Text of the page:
Tuesday, November 23, 2010

Dorothea Lange & Giving Thanks

Dorothea Lange

Photographer, 1895-1965

This time period reminds me of why we should give THANKS!!!


Look at her camera!

This is one of my favorite images she created,

of the families working in the fields in the great depression!


“This is what we did. How did it happen? How could we?”
Dorothea Lange was born in Hoboken, New Jersey. She studied photography at Columbia University and worked at a New York portrait studio until 1918 when she began to travel. Stranded in San Francisco, she continued studio work during the 1920’s. With her husband, the painter Maynard Dixon, she traveled the southwest, photographing Native Americans. She believed that the camera could teach people ”how to see without a camera.”


The social upheaval brought on by the Great Depression led Lange to take her camera into the streets where she documented the sufferings of the dispossessed, in breadlines and labor strikes, in the wrenching drama of endless waiting. In 1935 with her second husband, Paul Schuster Taylor, a labor economist, Lange was employed by the California and Federal Resettlement Administration (Later the Farm Security Administration) to record the Dust Bowl exodus when drought and hard times forced thousands of farm families to move west in search of work. Her most familiar image, “Migrant Mother, Nipoma, California, 1936,” now in the Library of Congress collection, derives from this assignment. Of her work during this era Lange said: “The good photograph is not the object, the consequences of the photograph are the objects. So that no one would say, ’how did you do it, where did you find it, ‘ but they would say that such things could be.”
During World War II Dorothea Lange documented the internment of Japanese-Americans in camps and then turned her lens on women and members of minority groups at work side by side in California shipyards. Following the war, she covered the founding of the United Nations in San Francisco. The first woman to be awarded a Guggenheim fellowship (which she was unable to complete because of illness), Lange traveled widely during the 1950’s and 1960’s. She visited Vietnam, Ireland, Pakistan and India, doing many photographic essays for Life magazine.
Dorothea Lange’s work reflects insight, compassion and profound empathy for her subjects. Her photographs are reproduced in books and housed in museum collections, most numerously in the Oakland Museum of California. Although she did not consider herself to be an artist, she said of her work: “To live a visual life is an enormous undertaking, practically unattainable…But I have only touched it, just touched it.”


We are still in history of photography in school and it is my favorite.

In these times, photographers where hired to document what was going on.

I wanted to leave you with a bit of history of one of my favorite photographers.

I am busy with the fixings of Thanksgiving and will be back with photos soon.

I want to share some of my Christmas decor after Thanksgiving. I don’t want to rush through it,

I want to give thanks for my life and everything in it.

Happy Thanksgiving!

Be back soon




  1. Wonderful photos! And a very intersting post!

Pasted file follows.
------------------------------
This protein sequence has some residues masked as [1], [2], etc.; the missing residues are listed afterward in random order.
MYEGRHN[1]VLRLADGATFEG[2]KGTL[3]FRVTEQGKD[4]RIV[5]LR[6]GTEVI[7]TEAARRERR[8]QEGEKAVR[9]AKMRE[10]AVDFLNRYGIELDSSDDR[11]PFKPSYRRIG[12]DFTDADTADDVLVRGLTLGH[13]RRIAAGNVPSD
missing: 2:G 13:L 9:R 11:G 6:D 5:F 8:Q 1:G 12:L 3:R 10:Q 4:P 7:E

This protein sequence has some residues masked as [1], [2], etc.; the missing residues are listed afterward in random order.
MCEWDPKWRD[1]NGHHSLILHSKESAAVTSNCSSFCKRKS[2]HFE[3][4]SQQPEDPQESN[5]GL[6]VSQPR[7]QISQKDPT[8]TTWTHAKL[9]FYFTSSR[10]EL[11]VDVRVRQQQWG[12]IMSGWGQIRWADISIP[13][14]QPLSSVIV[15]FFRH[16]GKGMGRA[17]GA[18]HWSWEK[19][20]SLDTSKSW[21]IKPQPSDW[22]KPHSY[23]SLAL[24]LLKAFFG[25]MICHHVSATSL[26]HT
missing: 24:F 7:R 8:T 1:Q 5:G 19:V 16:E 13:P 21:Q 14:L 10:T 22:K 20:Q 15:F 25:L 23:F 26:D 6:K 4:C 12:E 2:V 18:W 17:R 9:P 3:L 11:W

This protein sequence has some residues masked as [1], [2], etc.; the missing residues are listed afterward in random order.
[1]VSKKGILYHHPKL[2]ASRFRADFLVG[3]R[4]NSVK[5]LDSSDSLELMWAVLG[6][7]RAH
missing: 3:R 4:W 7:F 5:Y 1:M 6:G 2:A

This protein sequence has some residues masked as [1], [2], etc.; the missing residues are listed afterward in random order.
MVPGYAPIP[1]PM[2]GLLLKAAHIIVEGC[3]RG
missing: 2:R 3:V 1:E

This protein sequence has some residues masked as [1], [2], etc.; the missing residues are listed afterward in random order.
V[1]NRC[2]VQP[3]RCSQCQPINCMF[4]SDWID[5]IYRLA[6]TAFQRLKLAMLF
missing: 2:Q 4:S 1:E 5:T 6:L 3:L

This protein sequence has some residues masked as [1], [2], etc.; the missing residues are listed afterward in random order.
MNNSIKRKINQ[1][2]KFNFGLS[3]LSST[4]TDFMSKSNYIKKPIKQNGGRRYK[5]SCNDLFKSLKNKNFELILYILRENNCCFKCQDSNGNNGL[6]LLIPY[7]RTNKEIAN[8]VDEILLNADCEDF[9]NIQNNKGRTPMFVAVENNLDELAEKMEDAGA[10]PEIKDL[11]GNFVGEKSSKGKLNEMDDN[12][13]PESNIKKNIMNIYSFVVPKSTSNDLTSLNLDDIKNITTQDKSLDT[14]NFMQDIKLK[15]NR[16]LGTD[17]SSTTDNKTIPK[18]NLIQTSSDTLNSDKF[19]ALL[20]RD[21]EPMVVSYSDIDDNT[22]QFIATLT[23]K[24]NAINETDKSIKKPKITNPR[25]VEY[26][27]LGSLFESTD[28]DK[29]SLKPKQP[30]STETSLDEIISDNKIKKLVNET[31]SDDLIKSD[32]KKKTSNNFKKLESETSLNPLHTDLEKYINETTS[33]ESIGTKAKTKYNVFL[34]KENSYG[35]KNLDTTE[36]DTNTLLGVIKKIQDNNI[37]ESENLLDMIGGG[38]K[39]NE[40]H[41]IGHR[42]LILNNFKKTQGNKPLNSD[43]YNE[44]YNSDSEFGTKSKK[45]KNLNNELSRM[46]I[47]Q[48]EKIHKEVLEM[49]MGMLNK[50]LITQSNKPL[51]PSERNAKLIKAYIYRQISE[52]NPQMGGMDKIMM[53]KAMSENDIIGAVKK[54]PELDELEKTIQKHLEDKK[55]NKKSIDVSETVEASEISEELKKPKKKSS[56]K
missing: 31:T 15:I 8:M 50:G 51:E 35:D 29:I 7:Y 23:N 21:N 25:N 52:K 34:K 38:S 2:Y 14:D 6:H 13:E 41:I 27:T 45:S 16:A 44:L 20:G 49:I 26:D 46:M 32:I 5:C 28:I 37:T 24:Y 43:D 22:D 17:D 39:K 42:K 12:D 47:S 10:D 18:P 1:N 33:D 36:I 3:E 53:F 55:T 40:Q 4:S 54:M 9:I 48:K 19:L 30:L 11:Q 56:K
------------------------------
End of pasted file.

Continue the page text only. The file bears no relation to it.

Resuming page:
Thank you!

  2. I am terribly concerned that inflation is here in the USA and that there will be many hungry people to photograph sadly. Thanks for sharing this great American with us. Happy Thanksgiving. ♥O

  3. I've seen many of these photos before and they are haunting and beautiful.It's really interesting to learn the history of the photographer.Thank you so much for this wonderful post. Happy Thansgiving

  4. I love history, never did as a child but do appreciate it now.I have read about Mrs.Lange before and enjoy her Photos & History.~Blessings Kim

  5. I know that famous picture well...it was photographed right here where I live (10 min away)in Nipomo. This picture just tugs at your heart as a mother.....can you imagine??
    Photography is so special. It captures moments in time that memories just dont do justice. How neat that you get to learn all about the history of amazing photographers in your class :)
    Happy Thanksgiving my sweet friend!

  6. Beautiful post!! Happy Thanksgiving:)


  7. Lulu- I have always loved her work. She was a tremendously talented photographer. Yes...we are lucky to have our little click and snaps cameras! Hugs- Diana

  8. Really wonderful post. Lange's work is indeed remarkable. I hope you have a wonderful Thanksgiving!

  9. Thanks for sharing such a meaningful post.

  10. Wonderful, iconic photos.
    Great post, Lu!

    Happy Thanksgiving!!!


  11. Interesting post.I enjoyed this alot.Happy Thanksgiving,and congrats I just read below your pregnant.Much happiness.

  12. love these shots....
    i just love capturing moments in people's lives...

    oh, how i hope i can do this one day....

  13. We have much to be thankful for ~ wonderful post.

  14. I love this post!! I too am a fan of Dorothea Lange!! Her ability to move people without fancy cameras and lenses inspires me to do the same!! I am also thankful that cameras have come a lo-o-o-o-ong way babe!!

  15. Thanks for sharing this--quite beautiful

  16. Great post - it's so incredible to read about people in history that made such an impact.
    I hope you have a wonderful Thanksgiving filled with all things love xo

  17. Thank you so much for sharing such a wonderfully interesting post!!

    Happy Thanksgiving to you!

  18. Beautifully soulful.
    Happy ThanksGiving